Figueira da Foz
This is another port that gets closed in poor weather conditions but the marina is up the river and we had a comfortable stay.
The town does not seem to have much of an old town and is a working dock and fishing harbour. It does however feel that we are getting towards the warmer climes now as the town is festooned with palm trees. We also had a dredger entertaining us in the marina.
We took a walk along the beach and it was very quiet as the season was over, a few months ago this would have been a busy seaside resort with the associated crowds. We needed to go shopping. We took a walk along the beach to the supermarket, much more enjoyable than most walks to the shops, we also found the old fishing area of Figueira da Foz before the new harbours were built.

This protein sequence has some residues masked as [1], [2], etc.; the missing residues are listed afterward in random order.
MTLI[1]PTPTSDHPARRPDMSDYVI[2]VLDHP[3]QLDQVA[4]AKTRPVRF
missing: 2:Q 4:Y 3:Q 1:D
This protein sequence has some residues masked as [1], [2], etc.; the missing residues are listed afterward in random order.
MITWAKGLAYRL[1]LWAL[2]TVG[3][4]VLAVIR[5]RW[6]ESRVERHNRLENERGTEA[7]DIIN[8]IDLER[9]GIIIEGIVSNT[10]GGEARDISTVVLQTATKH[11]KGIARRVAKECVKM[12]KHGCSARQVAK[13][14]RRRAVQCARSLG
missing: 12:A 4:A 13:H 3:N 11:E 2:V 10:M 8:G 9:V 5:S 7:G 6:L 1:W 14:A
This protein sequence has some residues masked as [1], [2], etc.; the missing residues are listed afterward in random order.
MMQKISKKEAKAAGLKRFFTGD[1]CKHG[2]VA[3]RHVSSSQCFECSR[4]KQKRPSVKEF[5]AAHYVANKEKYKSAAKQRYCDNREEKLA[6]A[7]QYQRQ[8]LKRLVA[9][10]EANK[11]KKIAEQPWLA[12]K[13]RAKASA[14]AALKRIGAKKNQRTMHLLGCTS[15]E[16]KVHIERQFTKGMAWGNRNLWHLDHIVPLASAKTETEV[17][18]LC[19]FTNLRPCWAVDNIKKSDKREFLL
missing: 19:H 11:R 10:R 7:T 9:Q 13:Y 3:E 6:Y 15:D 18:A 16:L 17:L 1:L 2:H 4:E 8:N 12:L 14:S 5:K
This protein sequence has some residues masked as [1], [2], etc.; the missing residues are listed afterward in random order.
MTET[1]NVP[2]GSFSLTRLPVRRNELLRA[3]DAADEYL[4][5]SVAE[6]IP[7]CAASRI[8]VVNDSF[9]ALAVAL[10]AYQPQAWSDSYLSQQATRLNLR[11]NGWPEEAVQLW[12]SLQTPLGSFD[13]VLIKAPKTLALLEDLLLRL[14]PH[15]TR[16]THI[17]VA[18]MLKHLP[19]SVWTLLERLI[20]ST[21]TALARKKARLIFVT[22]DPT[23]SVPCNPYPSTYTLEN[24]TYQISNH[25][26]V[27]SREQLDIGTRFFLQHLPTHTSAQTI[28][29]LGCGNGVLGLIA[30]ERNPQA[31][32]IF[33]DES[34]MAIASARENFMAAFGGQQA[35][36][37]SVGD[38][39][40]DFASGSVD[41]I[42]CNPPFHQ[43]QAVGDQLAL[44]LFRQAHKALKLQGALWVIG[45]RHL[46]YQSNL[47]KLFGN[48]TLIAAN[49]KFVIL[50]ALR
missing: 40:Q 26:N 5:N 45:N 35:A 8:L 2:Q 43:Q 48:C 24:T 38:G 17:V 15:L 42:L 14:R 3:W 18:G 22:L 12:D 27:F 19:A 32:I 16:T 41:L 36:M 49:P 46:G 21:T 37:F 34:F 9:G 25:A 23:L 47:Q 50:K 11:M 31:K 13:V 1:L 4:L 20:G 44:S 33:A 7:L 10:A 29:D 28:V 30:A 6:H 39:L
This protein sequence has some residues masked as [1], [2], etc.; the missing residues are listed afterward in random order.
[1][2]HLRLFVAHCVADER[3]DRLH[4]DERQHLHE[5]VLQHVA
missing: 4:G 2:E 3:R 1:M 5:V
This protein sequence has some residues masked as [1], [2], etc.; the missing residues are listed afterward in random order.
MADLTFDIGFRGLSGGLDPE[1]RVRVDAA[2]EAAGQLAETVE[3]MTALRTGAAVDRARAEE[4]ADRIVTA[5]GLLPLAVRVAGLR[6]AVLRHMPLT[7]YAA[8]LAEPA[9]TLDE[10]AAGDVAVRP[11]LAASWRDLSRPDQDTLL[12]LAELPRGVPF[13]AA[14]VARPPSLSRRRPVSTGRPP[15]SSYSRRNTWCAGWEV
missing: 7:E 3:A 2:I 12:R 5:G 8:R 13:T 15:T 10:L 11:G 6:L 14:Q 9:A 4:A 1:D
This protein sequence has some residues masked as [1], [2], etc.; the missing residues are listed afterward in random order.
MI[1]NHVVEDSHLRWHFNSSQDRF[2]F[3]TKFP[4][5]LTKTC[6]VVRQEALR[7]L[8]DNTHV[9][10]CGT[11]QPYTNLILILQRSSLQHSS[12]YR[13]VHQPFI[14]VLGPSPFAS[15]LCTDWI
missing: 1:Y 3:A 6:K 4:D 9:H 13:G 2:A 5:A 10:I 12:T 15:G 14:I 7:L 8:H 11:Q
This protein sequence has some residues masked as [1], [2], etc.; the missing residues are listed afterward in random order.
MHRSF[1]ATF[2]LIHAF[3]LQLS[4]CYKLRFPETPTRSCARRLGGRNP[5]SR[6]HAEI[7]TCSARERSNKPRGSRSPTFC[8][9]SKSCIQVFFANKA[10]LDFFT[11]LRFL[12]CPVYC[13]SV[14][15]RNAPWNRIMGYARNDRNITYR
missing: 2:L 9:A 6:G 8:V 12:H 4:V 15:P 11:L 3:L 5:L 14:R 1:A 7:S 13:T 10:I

Another holiday resort but here they seemed to be stretching out the summer season with many visitors still in town.
This beach is home to some of the largest waves in the world claiming to have a Guinness record for the largest wave ever surfed (23.8m on the 8th November 2011) This may have been broken in 2018 with a 35 m wave still here. There is an exhibition and you will see a photo of a surf board and a violin apparently surfer Nuno Santos played the violin whilst surfing.
The old town is up on the hill but there is a funicular railway to make it easy to get up to the top.
Despite the massive surf on the nearby beaches the harbour is quiet and is accessible in almost all weather as the surf does not break across the entrance.
Fish drying is a tradition here and alongside the old boats on the beach you will also find a living fish drying museum, The dress you see the ladies wearing whilst selling the fish is typical of the clothes worn by the older folk around the town.